I find it interesting that 28.3% of residents who developed PrUs had a recent hospital admission and they developed PrUs 1 week after they returned to long-term care. In addition to PrUs, we also examined other skin conditions.  The most common skin condition was skin tears/abrasions, which was documented in 26% of long-term-care residents. Benchmarking the prevalence of PrUs as a quality indicator allows goal setting and comparison of performance over time and among healthcare sectors. With a growing emphasis on optimizing safety and reducing risk within the healthcare system, analysis of aggregated administrative data is necessary to identify care gaps and vulnerable populations to whom necessary resources should be allocated.

Tuesday, October 20, 2015

Best practice guidelines are designed to aid clinical decision making for specific clinical situations based on the best available evidence. There are 3 broad categories of evidence, including scientific findings, clinical or expert experience, and patient preference (considering clinical circumstances and healthcare resources available). Although randomized controlled trials and meta-analyses are considered the gold standard of evidence, qualitative studies are extremely valuable to answer questions about how people feel, what works in a specific situation, why things occur, and what patients prefer.

Standardized wound care plans often fail because they do not include patients’ preferences and their quality of life (QOL), which is defined as a general perception of well-being by an individual and the impact of a disease on people’s daily life. It is a subjective but dynamic construct that is influenced by emotions, beliefs and values, social context, and interpersonal relationships, which together account for its variability. A number of qualitative studies help us to understand patients’ perception of QOL. People who are living with chronic wounds describe the experience as isolating, debilitating, depressing and worrisome, all of which contribute to high levels of stress. Feeling embarrassed about the repugnant smell, fluid leakage from wounds and their bodies, people with chronic wounds may intentionally avoid social contacts and activities. Patients often feel detached and emotionally distant from their friends and families, rendering it difficult to maintain meaningful friendships and romantic relationships.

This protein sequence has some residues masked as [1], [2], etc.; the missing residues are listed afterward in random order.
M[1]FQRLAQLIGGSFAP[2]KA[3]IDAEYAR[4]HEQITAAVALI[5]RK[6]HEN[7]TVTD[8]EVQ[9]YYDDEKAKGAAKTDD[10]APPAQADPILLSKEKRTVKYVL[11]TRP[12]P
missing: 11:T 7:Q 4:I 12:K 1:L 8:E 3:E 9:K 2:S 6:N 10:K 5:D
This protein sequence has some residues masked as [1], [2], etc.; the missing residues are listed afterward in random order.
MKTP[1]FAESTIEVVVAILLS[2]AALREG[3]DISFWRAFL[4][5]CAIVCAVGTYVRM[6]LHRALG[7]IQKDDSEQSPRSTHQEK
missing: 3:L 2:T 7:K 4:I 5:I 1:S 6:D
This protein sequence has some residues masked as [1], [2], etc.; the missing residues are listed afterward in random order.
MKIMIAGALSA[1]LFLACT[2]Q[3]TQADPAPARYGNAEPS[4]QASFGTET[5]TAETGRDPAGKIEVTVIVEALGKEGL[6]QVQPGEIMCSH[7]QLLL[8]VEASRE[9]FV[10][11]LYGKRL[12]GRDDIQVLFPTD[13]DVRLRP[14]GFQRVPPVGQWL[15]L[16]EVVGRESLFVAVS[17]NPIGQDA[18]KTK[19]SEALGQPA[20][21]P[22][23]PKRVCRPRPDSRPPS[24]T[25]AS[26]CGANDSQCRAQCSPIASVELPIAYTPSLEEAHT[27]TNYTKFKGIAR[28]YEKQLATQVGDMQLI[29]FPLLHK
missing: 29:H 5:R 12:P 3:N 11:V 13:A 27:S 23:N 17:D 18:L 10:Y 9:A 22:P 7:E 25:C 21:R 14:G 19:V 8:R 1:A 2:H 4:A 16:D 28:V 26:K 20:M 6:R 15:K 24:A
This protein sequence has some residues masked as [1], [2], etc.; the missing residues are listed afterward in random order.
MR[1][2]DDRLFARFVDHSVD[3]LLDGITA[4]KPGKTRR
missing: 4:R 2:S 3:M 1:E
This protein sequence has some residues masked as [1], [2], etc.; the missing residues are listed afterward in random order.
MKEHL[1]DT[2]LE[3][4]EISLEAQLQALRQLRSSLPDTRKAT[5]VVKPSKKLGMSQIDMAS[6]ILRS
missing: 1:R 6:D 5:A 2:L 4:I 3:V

Patients with chronic wounds are frequently isolated and lack social support. The provision of wound care requires a systematized and holistic approach to address comorbid conditions and psychosocial issues, expertise that extends beyond local wound care, and dressing selection. A well-coordinated and interprofessional team approach is integral to the delivery of high-performance and evidence-based wound care services. Management of these ulcers involves a detailed examination and discussion with patients to adequately address their concerns.



Thursday, July 9, 2015

The use of a staging system to describe and document pressure ulcers (PrUs) continues to be a subject of debate since misuse and misinterpretation is common. There are a number of advantages and limitations of using the current staging system. 

Let’s look at the Pros:

• Staging is a standardized language to describe and document PrUs based on tissue involvement. 

• The stage of a PrU has been used to benchmark cost of care.